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  1. Socrates on Love--revised for second edition.Suzanne Obdrzalek - forthcoming - In N. D. Smith, Ravi Sharma & Jones Rusty (eds.), The Bloomsbury Companion to Plato, second edition.
    In this chapter, I offer an overview of current scholarly debates on Plato's Lysis. I also argue for my own interpretation of the dialogue. In the Lysis, Socrates argues that all love is motivated by the desire for one’s own good. This conclusion has struck many interpreters as unattractive, so much so that some attempt to reinterpret the dialogue, such that it either does not offer an account of interpersonal love, or that it offers an account on which love is, (...)
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  2. A Story of Corruption: False Pleasure and the Methodological Critique of Hedonism in Plato’s Philebus.John Proios - forthcoming - Ancient Philosophy.
    In Plato’s Philebus, Socrates’ second account of ‘false’ pleasure (41d-42c) outlines a form of illusion: pleasures that appear greater than they are. I argue that these pleasures are perceptual misrepresentations. I then show that they are the grounds for a methodological critique of hedonism. Socrates identifies hedonism as a judgment about the value of pleasure based on a perceptual misrepresentation of size, witnessed paradigmatically in the ‘greatest pleasures’.
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  3. Similarity and Dependence in the Final Ranking of the Philebus.Ross Gilmore - 2022 - Southwest Philosophy Review 38 (1):155-162.
    The so-called Final Ranking of the Philebus offers Socrates’ final evaluation of the relative merits of pleasure and reason in the best life. I begin by examining two common lines of interpretation as they address the criterion according to which the final ranking is organized. I then discuss the role ‘similarity’ has in organizing the investigation throughout the dialogue, from the initial comparison of the two lives (of reason and pleasure singly) down through the final ranking. I then consider the (...)
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  4. Correlación cosmológica y ética de los conceptos de límite y medida en la filosofía platónica.Estiven Valencia Marín - 2022 - Universitas Philosophica 39 (78):83-104.
    Los objetos sensibles y el hombre, que constituyen el mundo sometido a alteración o cambios, poseen una estructura, organización y dinámicas propias por las cuales se intuye la presencia de causas o principios que dotan a ambos de tales atributos. De aquí que el límite y la medida representen condiciones de orden establecidas por el mundo ideal, un orden que actúa como causa de la armonía y la proporción que conforman todo el mundo visible. El orden ontológico y cósmico que (...)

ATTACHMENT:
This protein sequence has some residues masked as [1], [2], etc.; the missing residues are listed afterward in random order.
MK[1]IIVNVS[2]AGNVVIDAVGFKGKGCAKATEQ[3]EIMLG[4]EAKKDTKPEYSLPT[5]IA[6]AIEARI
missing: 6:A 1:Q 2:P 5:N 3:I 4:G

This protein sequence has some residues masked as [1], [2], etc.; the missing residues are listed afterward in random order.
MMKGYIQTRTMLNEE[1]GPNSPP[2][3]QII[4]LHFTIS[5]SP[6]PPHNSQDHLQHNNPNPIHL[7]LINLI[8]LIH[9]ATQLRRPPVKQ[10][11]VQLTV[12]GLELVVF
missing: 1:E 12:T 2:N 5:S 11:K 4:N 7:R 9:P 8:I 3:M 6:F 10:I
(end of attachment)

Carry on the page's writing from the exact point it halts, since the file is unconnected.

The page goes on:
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  5. Socrates's Great Speech: The Defense of Philosophy in Plato's Gorgias.Tushar Irani - 2021 - Journal of the History of Philosophy 59 (3):349-369.
    This paper focuses on a neglected portion of Plato’s Gorgias from 506c to 513d during Socrates’s discussion with Callicles. I claim that Callicles adopts the view that virtue lies in self-preservation in this part of the dialogue. Such a position allows him to assert the value of rhetoric in civic life by appealing not to the goodness of acting unjustly with impunity, but to the badness of suffering unjustly without remedy. On this view, the benefits of the life of rhetoric (...)
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  6. The philosopher’s Reward: Contemplation and Immortality in Plato’s Dialogues.Suzanne Obdrzalek - 2021 - In Alex Long (ed.), Immortality in Ancient Philosophy. New York: Cambridge University Press.
    In dialogues ranging from the Symposium to the Timaeus, Plato appears to propose that the philosopher’s grasp of the forms may confer immortality upon him. Whatever can Plato mean in making such a claim? What does he take immortality to consist in, such that it could constitute a reward for philosophical enlightenment? And how is this proposal compatible with Plato’s insistence throughout his corpus that all soul, not just philosophical soul, is immortal? In this chapter, I pursue these questions by (...)
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  7. Complex Wisdom in the Euthydemus.Joshua I. Fox - 2020 - Apeiron 53 (3):187-211.
    In the Euthydemus, Socrates is presented as an eager student of seemingly trivial arts, earning derision both for desiring to master the peculiar art of Euthydemus and Dionysodorus and for studying the harp in his old age. I explain Socrates’ interest in these apparently trivial arts by way of a novel reading of the first protreptic argument, suggesting that the wisdom Socrates praises is complex in nature, securing the happiness of its possessor only insofar as it is composed of both (...)
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  8. Willensfreiheit.Ferrari Cleophea & Dagmar Kiesel (eds.) - 2019 - Frankfurt a.M.: Klostermann.